March 07, 2005
Taking a Deep View of U3D
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Susan Smith - Managing Editor

by Susan Smith - Managing Editor
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Welcome to AECWeekly! Perhaps you've been wondering where that 3D viewing capability that is in Adobe Acrobat 7.0 came from. We heard from Bentley earlier this year about the
3D within PDF that they are offering in their next product releases. The 3D format that they publish out is Intel's Universal 3D (U3D), a format shared by Acrobat 7.0. The engine in Acrobat 7.0 that reads these U3D files and views them in PDF is Right Hemisphere's Deep View technology. Read more about it in this week's Industry News.

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Susan Smith, Managing Editor

Industry News

Taking a Deep View of U3D

By Susan Smith

Perhaps you've been wondering where that 3D viewing capability that is in Adobe Acrobat 7.0 came from. We heard from Bentley earlier this year about the
3D within PDF that they are offering in their next product releases. The 3D format that they publish out is Intel's Universal 3D (U3D), a format shared by Acrobat 7.0. The engine in Acrobat 7.0 that reads these U3D files and views them in PDF is Right Hemisphere's Deep View technology.

Once 3D content is in PDF, just about anyone can look at it. But before that can happen, someone needs to translate those native 3D files into the U3D format. Right Hemisphere's Deep Exploration client software-which supports over 120 data formats- can translate 3D CAD files from their native formats into a number of different formats, one of them being U3D. Though Right Hemisphere's 3D viewer is embedded in Acrobat 7.0, the company's Deep Exploration software is purchased separately. This application is what allows Acrobat 7.0 users to get 3D CAD data preparation, translation, authoring, and publishing capabilities.

For users who need an enterprise level solution with management capabilities, Right Hemisphere offers Deep Server software. Like its client counterpart, Deep Server includes access to popular native CAD formats as well as a range of specific application formats such as AEC, medical and scientific.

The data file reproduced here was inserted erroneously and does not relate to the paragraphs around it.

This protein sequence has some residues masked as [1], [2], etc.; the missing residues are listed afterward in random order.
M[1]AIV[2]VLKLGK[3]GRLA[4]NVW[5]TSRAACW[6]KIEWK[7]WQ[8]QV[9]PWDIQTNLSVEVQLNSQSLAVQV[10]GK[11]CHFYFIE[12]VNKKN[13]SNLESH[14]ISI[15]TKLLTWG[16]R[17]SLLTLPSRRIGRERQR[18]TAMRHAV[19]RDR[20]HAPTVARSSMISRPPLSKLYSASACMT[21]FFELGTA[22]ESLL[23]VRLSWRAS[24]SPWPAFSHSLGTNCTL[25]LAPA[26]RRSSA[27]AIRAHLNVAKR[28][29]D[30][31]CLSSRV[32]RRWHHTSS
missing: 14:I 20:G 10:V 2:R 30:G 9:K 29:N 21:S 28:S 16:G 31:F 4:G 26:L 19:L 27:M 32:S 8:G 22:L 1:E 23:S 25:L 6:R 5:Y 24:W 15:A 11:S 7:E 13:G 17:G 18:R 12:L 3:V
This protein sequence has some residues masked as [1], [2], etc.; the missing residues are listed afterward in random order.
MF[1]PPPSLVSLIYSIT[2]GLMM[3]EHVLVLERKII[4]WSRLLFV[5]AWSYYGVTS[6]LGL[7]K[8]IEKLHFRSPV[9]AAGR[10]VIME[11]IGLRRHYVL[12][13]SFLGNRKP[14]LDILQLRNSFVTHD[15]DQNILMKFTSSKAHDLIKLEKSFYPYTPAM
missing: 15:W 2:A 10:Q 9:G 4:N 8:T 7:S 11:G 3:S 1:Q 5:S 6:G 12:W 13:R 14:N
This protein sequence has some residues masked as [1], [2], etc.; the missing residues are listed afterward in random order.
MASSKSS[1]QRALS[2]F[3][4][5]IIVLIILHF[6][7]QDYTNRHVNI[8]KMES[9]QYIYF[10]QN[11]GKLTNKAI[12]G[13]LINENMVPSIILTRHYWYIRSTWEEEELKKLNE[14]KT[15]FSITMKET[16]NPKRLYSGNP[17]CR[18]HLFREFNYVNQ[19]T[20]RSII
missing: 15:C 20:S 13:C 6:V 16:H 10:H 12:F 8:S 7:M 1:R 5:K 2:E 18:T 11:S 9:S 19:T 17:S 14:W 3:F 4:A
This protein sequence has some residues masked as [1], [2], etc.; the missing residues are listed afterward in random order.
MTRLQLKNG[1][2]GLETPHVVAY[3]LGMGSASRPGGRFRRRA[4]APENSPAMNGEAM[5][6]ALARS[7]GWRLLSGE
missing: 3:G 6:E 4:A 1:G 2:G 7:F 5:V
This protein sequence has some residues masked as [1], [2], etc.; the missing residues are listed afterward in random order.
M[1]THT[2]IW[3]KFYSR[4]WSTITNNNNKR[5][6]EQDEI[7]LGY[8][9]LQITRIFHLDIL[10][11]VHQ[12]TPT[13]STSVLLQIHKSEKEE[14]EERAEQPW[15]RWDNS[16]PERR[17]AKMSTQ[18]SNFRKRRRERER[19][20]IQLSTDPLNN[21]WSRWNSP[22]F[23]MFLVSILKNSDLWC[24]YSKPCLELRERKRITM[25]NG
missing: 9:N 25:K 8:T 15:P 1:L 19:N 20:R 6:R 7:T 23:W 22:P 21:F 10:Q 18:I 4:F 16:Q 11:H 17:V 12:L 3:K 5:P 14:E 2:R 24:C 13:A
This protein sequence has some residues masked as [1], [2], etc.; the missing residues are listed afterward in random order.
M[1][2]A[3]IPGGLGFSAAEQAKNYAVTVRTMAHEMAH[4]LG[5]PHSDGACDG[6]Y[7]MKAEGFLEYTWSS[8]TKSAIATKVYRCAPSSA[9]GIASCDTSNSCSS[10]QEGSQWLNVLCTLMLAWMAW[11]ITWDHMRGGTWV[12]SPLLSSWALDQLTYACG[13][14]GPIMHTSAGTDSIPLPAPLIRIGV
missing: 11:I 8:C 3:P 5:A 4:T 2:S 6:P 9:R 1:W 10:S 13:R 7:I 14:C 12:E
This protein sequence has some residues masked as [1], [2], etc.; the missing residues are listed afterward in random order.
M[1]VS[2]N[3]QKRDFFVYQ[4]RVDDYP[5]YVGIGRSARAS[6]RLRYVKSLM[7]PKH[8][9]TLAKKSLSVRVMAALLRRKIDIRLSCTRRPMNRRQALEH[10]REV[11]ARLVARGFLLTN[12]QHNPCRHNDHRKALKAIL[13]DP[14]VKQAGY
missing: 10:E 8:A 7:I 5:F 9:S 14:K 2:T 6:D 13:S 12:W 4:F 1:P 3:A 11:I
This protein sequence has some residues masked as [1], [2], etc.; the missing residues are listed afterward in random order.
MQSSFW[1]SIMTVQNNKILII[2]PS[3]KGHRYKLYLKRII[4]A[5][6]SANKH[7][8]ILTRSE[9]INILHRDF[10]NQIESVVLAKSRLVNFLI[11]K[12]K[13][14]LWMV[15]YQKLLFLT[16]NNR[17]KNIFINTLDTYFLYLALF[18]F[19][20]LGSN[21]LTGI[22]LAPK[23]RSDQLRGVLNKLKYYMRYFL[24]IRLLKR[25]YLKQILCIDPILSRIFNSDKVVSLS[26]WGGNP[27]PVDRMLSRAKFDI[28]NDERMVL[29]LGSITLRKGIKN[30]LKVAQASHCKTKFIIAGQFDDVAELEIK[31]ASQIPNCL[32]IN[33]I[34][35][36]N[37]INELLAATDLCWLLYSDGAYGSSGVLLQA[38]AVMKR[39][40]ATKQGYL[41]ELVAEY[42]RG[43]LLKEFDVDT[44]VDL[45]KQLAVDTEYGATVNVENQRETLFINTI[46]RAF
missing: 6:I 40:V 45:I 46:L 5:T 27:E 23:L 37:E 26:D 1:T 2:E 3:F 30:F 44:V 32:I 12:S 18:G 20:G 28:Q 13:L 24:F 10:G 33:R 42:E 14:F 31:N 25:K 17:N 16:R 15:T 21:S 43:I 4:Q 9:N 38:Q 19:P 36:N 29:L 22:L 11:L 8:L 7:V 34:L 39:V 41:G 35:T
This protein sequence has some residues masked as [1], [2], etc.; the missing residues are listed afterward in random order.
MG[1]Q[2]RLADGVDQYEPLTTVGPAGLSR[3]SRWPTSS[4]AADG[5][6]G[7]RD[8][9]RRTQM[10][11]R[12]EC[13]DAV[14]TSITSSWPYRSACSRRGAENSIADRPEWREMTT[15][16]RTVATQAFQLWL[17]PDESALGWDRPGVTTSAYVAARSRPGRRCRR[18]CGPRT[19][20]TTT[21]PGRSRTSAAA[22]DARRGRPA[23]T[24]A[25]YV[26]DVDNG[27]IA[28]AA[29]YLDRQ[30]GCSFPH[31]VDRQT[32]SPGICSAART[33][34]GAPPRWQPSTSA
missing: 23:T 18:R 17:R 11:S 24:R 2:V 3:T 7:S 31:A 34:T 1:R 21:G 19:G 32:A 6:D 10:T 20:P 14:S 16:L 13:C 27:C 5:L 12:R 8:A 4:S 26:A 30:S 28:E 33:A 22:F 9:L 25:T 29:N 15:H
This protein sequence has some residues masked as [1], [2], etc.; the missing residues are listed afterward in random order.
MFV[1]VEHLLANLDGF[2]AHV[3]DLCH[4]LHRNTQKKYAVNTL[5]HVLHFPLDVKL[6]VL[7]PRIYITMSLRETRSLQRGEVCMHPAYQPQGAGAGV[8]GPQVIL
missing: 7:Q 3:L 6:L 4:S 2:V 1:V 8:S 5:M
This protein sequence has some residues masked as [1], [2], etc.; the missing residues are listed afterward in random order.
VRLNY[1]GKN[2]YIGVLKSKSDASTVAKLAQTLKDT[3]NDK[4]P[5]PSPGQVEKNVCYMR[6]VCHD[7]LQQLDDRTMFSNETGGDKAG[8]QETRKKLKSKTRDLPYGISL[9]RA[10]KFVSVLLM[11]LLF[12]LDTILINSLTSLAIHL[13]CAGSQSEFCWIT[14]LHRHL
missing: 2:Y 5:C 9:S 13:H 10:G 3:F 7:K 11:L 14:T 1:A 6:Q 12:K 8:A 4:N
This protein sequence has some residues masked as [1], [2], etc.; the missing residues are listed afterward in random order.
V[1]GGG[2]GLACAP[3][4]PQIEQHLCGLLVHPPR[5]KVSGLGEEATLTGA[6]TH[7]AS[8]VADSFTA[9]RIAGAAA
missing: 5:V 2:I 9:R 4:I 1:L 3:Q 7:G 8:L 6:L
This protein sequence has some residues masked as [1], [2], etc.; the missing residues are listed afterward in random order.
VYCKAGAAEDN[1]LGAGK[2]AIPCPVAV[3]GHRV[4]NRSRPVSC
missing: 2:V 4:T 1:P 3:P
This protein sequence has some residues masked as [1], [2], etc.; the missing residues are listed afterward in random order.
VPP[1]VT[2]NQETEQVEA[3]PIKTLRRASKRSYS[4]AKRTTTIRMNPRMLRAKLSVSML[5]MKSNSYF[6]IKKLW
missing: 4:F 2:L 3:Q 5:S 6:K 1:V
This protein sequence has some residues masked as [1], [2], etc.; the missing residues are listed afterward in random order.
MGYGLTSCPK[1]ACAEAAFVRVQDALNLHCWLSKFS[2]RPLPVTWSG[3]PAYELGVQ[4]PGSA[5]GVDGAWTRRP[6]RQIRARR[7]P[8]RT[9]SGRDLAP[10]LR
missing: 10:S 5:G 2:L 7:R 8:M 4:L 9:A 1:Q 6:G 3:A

The majority of Right Hemisphere's customers are in the mechanical sector. However, they do have a number of AEC customers as well. One of the first steps of Right Hemisphere's collaboration with Adobe is to unlock 3D so that it can be used as freely as 2D.

According to CEO Michael Lynch, the difference between what Right Hemisphere offers and what companies like Bentley are offering in the way of 3D within PDF is that Bentley is offering an engineer-to-engineer solution. Right Hemisphere is selling to downstream departments, such as training, technical documentation, marketing, and other product support departments for non-engineering applications that can benefit from re-using CAD data.

Right Hemisphere will be providing server based workflows that allow you to take your entire model databases and convert them into PDFs for a number of application uses. “We specialize in things like technical documentation, marketing and support applications, whereas a number of the CAD vendors' applications are designed so someone else can see it and mark it up,” explained Lynch.

These days, many solutions are being designed so that non-CAD users can access engineering and CAD data, without having a seat of a given software. Various viewers, such as Autodesk's DWF Viewer and Bentley View, facilitate this type of non-CAD activity. For those outside CAD departments, access to 3D files in a PDF format can be much more useful than 2D.

“Our workflows will be focused on the external organization at an enterprise level, so you don't have to have a CAD seat to author it. We'll go talk to their model database and create forms, technical documents, and training materials.”